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Reader Poll: Build your own gaming desktop, or let someone else take care of it?

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Bill Roberson/Digital Trends
Gaming desktops come in all shapes and sizes. From the pint-sized powerhouses to the giant machines built for storage and stability, there are too many ways to put it all together, and while some choices are wacky, few are outright wrong, if they fit the user. Which brings us to our weekly reader poll. When it comes to gaming desktops, do you like to build your own, pick one up off the shelf, or pay a bit more for something custom-tailored for you and assembled by a professional?

You're purchasing a new gaming desktop. Working within your personal budget, which do you choose?

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The first option is the most technical, but can also be the most rewarding. Building your own system requires picking out the parts, shopping for the best deals, learning how to put everything in the right place, and troubleshooting any issues that may arise. The upshots are plentiful. You’ll get a way better deal, learn about the components inside a system, and at the end of it all, you’ll have a system tailor made just for whatever your needs may be, with an appropriate power level for your favorite games.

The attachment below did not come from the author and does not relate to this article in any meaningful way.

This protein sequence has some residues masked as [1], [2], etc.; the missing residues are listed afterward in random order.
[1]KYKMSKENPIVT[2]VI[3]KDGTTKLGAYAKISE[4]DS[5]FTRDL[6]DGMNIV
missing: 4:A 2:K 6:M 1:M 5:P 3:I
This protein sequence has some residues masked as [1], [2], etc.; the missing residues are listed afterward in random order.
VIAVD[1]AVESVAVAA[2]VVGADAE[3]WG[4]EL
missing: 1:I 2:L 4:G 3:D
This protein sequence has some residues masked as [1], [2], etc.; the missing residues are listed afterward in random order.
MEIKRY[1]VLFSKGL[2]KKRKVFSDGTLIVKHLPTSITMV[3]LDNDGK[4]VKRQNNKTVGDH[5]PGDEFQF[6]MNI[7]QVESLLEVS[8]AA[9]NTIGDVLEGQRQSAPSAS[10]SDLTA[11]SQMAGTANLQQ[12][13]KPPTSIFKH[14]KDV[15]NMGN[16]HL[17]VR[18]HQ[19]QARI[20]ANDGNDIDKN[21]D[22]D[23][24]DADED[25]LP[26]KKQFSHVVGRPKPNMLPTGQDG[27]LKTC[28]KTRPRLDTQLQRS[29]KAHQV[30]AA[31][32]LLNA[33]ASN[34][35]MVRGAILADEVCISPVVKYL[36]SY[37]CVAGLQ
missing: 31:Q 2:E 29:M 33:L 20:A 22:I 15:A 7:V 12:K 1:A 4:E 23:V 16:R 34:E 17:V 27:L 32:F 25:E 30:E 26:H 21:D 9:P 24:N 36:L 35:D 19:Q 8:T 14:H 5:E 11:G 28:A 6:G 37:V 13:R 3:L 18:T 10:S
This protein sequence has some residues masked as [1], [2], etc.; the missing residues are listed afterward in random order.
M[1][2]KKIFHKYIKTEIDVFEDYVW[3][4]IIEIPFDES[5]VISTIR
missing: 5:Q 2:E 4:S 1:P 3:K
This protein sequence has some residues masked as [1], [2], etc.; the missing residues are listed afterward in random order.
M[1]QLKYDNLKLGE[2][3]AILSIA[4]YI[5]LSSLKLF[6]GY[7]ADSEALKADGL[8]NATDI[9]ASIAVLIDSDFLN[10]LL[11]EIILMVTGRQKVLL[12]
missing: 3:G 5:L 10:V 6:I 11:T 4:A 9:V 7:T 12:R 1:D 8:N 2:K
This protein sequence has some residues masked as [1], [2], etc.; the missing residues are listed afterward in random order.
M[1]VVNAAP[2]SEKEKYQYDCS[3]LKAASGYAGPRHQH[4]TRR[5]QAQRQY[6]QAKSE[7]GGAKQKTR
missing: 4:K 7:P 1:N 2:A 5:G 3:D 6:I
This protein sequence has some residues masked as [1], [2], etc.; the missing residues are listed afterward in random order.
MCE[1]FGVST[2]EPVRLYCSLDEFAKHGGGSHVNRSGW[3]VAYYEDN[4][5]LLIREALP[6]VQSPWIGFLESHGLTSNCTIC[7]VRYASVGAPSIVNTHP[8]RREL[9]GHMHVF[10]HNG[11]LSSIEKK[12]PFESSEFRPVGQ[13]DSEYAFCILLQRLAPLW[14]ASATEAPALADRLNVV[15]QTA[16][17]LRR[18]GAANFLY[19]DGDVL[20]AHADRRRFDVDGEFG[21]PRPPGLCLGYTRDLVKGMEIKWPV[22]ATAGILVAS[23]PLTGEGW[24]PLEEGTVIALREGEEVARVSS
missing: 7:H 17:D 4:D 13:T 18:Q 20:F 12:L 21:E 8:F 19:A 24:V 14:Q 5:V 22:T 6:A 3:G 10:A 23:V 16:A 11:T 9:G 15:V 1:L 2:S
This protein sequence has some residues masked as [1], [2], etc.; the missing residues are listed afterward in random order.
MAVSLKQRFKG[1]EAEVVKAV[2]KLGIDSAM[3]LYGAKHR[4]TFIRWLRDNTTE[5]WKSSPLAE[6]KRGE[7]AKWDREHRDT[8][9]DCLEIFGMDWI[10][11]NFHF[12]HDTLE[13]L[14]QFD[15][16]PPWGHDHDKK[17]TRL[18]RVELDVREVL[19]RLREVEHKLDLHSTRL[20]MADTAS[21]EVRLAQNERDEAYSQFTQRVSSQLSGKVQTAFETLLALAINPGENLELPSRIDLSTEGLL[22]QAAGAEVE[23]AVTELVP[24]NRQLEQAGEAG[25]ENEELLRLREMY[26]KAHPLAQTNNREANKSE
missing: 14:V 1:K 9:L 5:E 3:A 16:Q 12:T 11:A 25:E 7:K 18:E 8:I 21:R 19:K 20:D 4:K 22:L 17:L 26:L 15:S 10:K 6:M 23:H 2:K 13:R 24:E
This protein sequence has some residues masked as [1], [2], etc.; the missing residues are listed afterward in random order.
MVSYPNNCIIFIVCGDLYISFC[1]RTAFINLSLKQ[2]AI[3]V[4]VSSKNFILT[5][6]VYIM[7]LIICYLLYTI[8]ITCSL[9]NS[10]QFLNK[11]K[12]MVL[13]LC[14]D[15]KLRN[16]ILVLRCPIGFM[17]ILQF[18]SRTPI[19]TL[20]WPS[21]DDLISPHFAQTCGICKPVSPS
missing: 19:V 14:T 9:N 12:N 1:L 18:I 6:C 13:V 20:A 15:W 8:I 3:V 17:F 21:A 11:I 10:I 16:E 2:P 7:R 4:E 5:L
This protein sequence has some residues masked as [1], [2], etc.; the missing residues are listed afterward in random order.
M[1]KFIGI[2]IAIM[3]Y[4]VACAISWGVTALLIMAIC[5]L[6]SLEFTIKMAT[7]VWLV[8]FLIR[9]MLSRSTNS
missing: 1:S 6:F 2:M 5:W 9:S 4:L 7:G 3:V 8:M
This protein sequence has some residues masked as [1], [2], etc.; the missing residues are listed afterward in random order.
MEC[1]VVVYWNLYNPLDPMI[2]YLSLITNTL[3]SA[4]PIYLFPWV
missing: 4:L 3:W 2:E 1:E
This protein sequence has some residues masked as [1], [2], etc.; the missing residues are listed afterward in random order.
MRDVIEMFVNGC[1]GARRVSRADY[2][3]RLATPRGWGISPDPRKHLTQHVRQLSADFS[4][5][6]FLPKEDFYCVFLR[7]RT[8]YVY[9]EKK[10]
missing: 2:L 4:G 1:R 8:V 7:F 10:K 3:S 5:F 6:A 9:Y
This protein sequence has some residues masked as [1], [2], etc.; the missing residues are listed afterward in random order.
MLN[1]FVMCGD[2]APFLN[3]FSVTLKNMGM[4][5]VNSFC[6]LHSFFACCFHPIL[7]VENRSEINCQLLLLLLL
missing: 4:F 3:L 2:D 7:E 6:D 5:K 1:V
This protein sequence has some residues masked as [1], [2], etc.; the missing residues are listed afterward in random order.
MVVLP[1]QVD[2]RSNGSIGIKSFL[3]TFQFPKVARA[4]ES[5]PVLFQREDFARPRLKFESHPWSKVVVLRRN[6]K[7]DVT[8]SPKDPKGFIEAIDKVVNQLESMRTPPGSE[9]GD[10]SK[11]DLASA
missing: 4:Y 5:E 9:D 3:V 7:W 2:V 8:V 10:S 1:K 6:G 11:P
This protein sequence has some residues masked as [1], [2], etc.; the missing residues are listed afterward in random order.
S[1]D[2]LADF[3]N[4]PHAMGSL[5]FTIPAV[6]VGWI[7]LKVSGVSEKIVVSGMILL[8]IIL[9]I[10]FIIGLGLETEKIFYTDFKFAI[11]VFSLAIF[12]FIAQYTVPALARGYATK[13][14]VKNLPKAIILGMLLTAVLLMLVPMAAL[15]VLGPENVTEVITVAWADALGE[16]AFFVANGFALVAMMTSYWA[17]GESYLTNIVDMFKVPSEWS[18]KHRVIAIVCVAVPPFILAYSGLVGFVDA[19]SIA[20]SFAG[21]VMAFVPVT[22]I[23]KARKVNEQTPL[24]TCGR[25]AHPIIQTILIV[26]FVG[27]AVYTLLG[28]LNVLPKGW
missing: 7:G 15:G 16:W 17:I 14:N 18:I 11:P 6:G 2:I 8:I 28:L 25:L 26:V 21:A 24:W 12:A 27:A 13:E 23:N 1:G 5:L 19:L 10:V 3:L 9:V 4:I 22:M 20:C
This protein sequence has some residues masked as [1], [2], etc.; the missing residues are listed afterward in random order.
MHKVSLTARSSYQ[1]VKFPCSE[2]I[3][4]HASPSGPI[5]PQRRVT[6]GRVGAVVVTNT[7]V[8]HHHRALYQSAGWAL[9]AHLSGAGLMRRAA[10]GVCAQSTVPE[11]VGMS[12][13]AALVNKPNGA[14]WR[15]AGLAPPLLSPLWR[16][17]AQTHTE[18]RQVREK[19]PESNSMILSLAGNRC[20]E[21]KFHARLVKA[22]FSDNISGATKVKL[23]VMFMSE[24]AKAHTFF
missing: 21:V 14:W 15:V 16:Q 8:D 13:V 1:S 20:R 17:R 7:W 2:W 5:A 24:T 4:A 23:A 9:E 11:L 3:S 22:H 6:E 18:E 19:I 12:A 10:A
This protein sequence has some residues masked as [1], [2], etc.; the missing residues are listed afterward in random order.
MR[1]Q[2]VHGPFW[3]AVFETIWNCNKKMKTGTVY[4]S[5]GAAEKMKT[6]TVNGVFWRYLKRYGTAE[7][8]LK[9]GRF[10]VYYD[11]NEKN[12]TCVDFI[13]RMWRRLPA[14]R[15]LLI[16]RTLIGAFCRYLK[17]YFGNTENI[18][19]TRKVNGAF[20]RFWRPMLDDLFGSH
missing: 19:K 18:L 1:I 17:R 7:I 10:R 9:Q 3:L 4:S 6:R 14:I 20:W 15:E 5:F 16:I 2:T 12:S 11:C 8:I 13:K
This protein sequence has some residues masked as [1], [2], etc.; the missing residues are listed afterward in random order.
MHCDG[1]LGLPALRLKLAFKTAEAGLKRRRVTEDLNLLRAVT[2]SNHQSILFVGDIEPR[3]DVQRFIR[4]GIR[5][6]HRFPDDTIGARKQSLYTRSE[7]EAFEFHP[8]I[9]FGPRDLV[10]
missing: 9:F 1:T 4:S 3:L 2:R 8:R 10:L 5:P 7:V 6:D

For those with plenty of cash to throw around, there’s a more bespoke approach from PC builders like Origin PC, Falcon Northwest, or AVADirect. These systems use the same off-the-shelf parts that you might buy while building your own system, but often come with premium features like overclocking right out of the box, or special aesthetic options like paint jobs and coordinated RGB lighting. They run a sharp premium for the time the builder puts in, which also saves you the headache of troubleshooting issues or having to make a warranty claim on that GPU that was dead on arrival.

If you don’t want to spend the time, and don’t want to pay extra for premium service, pre-built systems from big box manufacturers provide a more one-size-fits-all solution to desktop gaming without breaking the bank. That said, these systems tend to cheap out with stripped-down, custom motherboards, and reference style cards without an overclock. With few options, you can also end up with systems that have fatal flaws, like missing SSDs or awkward chassis and cooling problems.

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